[00:13:48] It could be you know, it could be a client running into, you know, to credit card theft issues or something like that. Data lost on their side where we are, we’re dealing with a variety of scenarios just to help out and to try to make sure that their customers are taken care of. So, it’s just not a consistent business. Right. It’s. We’re dealing with people and people have different needs and people have challenges that come up and every day there’s something it’s a people business that’s amazing.

[00:14:27] Sounds like your clients have enormous gratitude for what you do.

[00:14:32] That makes it exciting for you.

[00:14:34] It does. It does. I think for me and I think for many of the people in the company, it’s not knowing what’s going to happen next. And it’s also. Adjusting to and tackling what comes up and so. Every day is different. Hmm. You don’t go to work and say, here’s exactly the way my day is going to lay out, it lays out differently every day.

[00:15:00] So what would you say that adaptability is like one of your greatest assets and that providing your services or when you look at being around 50 years?

[00:15:09] I mean, yeah, that adaptability has been probably one of the very most important things to maintain our business and grow our business during that time.

[00:15:21] Incredible. Tim, is there a time where you had to make like a really important decision without enough information, something that’s maybe come across your desk that you had to you had to make an important decision on?

[00:15:33] So specifically, I think of a client that we have who had some changes to their state health plan that affected current and retired state employees, and they weren’t sure how many people would call in. However, the cost of insurance for the members was going to go up significantly and the coverage was going to change significantly. And so, we staffed based on what they projected and found that we needed not 80, but one hundred and sixty people in order to handle those calls. So that that would be a scenario that comes up more often than you’d think with new programs. And the key for us is adaptability, flexibility, bringing in people quickly and getting them trained quickly so that they can get on the phones and help these individuals who have to make a decision in a matter of days as to what health plan they and their families will be covered under.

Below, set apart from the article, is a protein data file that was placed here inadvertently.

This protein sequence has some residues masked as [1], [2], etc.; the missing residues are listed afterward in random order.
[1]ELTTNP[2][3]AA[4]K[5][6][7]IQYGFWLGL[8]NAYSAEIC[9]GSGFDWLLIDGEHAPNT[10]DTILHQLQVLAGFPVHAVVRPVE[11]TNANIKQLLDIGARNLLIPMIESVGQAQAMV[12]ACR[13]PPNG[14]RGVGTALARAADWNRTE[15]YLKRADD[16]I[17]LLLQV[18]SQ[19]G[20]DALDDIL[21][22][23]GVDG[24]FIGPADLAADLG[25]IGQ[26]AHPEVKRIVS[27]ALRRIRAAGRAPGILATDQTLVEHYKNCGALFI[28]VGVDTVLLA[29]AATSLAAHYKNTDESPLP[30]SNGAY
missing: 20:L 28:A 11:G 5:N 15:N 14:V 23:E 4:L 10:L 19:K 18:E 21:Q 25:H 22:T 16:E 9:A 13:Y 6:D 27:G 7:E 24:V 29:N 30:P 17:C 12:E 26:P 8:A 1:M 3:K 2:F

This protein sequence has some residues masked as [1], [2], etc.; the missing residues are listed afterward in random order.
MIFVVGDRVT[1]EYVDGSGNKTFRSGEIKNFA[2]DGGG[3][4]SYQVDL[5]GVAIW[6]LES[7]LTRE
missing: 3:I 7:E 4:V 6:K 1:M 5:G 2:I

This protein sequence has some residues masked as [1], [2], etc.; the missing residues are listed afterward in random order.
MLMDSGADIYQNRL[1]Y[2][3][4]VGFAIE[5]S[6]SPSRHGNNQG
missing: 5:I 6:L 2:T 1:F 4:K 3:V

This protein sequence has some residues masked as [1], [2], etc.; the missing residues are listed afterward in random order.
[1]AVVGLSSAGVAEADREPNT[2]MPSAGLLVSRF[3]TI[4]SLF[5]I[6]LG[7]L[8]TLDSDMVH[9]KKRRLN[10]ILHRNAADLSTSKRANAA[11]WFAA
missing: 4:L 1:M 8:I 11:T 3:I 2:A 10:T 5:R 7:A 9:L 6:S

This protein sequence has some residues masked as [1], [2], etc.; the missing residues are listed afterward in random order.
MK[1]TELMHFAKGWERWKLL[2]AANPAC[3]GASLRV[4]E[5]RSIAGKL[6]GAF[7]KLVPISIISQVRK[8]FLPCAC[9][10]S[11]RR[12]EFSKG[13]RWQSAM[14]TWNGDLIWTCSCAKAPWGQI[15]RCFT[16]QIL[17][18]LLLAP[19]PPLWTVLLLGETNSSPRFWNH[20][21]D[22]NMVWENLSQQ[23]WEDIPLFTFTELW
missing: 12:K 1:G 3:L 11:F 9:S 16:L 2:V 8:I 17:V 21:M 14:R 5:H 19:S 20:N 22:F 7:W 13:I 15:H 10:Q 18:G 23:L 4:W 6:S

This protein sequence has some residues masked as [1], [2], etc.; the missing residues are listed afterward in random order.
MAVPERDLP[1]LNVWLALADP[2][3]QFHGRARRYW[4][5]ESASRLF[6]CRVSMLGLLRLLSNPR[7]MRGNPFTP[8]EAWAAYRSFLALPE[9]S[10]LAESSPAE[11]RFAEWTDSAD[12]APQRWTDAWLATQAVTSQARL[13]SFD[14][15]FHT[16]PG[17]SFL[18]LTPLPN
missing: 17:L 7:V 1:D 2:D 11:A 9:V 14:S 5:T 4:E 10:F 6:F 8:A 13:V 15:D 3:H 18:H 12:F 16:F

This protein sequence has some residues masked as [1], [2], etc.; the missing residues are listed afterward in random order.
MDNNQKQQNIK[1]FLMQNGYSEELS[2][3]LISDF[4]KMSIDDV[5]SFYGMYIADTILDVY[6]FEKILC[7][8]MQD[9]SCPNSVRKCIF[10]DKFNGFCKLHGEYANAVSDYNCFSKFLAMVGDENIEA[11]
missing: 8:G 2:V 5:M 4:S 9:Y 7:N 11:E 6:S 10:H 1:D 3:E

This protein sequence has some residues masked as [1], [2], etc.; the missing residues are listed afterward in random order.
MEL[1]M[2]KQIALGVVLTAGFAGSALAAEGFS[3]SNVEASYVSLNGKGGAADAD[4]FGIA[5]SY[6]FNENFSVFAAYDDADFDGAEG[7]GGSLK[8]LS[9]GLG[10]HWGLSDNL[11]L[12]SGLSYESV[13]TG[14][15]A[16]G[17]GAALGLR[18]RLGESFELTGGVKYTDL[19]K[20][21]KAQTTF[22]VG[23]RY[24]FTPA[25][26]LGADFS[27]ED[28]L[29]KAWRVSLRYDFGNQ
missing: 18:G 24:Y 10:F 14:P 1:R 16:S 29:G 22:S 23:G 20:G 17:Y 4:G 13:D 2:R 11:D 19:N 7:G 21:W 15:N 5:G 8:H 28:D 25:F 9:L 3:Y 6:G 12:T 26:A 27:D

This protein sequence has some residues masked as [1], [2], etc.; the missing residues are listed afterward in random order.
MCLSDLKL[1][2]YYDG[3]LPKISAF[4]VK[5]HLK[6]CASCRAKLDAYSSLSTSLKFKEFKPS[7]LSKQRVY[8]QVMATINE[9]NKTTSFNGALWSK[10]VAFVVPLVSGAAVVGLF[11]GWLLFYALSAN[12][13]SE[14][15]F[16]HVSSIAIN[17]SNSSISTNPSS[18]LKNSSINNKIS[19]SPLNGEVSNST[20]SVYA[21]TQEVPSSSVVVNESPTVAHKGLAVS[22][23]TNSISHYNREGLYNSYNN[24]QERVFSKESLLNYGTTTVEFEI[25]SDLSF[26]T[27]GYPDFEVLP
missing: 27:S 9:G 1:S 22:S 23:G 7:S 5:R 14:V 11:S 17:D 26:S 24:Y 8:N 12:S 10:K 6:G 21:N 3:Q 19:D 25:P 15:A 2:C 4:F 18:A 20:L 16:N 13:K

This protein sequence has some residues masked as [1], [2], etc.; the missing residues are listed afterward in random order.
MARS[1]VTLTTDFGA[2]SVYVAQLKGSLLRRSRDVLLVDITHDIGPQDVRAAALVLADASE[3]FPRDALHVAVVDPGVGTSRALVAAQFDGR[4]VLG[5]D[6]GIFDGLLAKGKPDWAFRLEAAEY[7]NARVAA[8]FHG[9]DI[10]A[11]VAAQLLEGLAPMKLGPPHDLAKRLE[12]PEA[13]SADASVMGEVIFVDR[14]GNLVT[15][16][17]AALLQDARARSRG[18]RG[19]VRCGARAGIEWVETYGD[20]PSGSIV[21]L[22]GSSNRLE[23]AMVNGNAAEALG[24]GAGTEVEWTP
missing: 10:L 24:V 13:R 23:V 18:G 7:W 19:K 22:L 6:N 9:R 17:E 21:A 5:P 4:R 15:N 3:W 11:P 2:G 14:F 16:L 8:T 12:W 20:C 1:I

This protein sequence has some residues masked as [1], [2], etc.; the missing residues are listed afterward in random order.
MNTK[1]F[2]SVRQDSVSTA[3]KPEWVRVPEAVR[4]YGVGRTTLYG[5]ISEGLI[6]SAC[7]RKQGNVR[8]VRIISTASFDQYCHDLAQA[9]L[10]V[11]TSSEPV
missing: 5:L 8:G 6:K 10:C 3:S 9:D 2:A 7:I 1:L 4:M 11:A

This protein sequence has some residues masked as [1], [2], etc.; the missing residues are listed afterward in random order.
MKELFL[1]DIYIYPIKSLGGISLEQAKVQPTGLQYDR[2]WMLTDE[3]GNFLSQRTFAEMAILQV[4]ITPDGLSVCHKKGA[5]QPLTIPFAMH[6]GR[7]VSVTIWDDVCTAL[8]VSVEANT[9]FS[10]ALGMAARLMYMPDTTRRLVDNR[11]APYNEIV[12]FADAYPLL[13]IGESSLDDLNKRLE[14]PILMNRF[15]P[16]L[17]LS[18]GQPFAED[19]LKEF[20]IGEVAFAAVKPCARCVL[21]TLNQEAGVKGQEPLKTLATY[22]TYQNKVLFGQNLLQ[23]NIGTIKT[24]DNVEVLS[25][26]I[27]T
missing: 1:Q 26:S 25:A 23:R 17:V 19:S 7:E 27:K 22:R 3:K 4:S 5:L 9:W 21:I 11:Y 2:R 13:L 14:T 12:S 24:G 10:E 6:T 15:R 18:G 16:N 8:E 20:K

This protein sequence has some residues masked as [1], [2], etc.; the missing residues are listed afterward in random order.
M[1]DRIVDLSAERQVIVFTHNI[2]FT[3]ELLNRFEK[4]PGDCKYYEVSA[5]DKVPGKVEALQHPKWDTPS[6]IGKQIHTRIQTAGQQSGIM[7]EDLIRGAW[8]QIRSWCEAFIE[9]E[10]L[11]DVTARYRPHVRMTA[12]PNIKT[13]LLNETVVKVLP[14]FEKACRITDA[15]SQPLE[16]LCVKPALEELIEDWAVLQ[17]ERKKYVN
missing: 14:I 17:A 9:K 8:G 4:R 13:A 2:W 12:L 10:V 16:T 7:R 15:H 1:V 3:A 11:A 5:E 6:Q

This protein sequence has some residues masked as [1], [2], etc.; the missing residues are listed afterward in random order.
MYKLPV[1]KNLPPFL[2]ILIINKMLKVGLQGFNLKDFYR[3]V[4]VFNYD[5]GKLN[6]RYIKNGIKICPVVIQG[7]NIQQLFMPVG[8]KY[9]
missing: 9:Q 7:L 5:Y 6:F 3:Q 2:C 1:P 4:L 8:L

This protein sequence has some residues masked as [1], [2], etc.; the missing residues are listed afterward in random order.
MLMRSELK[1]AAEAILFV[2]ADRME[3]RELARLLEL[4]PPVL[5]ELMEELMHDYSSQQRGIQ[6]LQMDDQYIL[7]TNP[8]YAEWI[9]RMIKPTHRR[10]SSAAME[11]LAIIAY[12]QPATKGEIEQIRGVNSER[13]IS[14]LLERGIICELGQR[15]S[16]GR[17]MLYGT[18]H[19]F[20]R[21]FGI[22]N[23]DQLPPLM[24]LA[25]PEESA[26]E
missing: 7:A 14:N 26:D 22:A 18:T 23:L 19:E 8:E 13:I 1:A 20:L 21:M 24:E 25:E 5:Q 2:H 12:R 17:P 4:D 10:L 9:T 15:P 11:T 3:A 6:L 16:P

[00:16:32] You know, I was thinking about the adaptability part that you’re talking about, Tim. And is there ever a situation where a client comes into you guys and says, listen, these are everything that I feel like we need and or they me? And it could be I could be a ton of different services there. They they’re looking for. Or maybe it’s just a minimal amount of services. You ever go into a situation, maybe you say, well, I think it may be a little bit more than you need or maybe you should look at it, maybe expanding that a little bit more based on what we know about your company and the service you’re trying to deliver.

[00:16:59] Absolutely. I think that we run into relatively frequently in a new program when clients are trying to sort of answer every possible question that could come up. Not knowing which of those are really going to come up that often. And so, you can train an agent for two weeks on a program that might really only need three to five days of training to try to cover every scenario. Oftentimes in those situations that it makes more sense to train what you believe is going to be asked and maybe a little bit more, but not try to create and cover every scenario of what could happen, because it just puts more training energy into the agents that that isn’t necessary. And in turn, they may forget other pieces that that are even more important when the agent is trying to figure out a problem for, let’s say, a caller and they need additional information as it usually go back to you guys or is it go back to the company themselves as far as trying to figure out a solution combination, we have specialists on the floor, team leaders who have additional training above and beyond what the agents have. And so those individuals will come by assist with the questions that come up. Hand can go on the air. There are different methods that we have to communicate for the agent with the with the team lead in order to get answers to that. But if it’s something that we are not familiar with right away, a message goes out to the client. And oftentimes either we will follow up with the customer calling in or potentially the client themselves will call them directly and engage with them to make sure that the answer is properly communicated.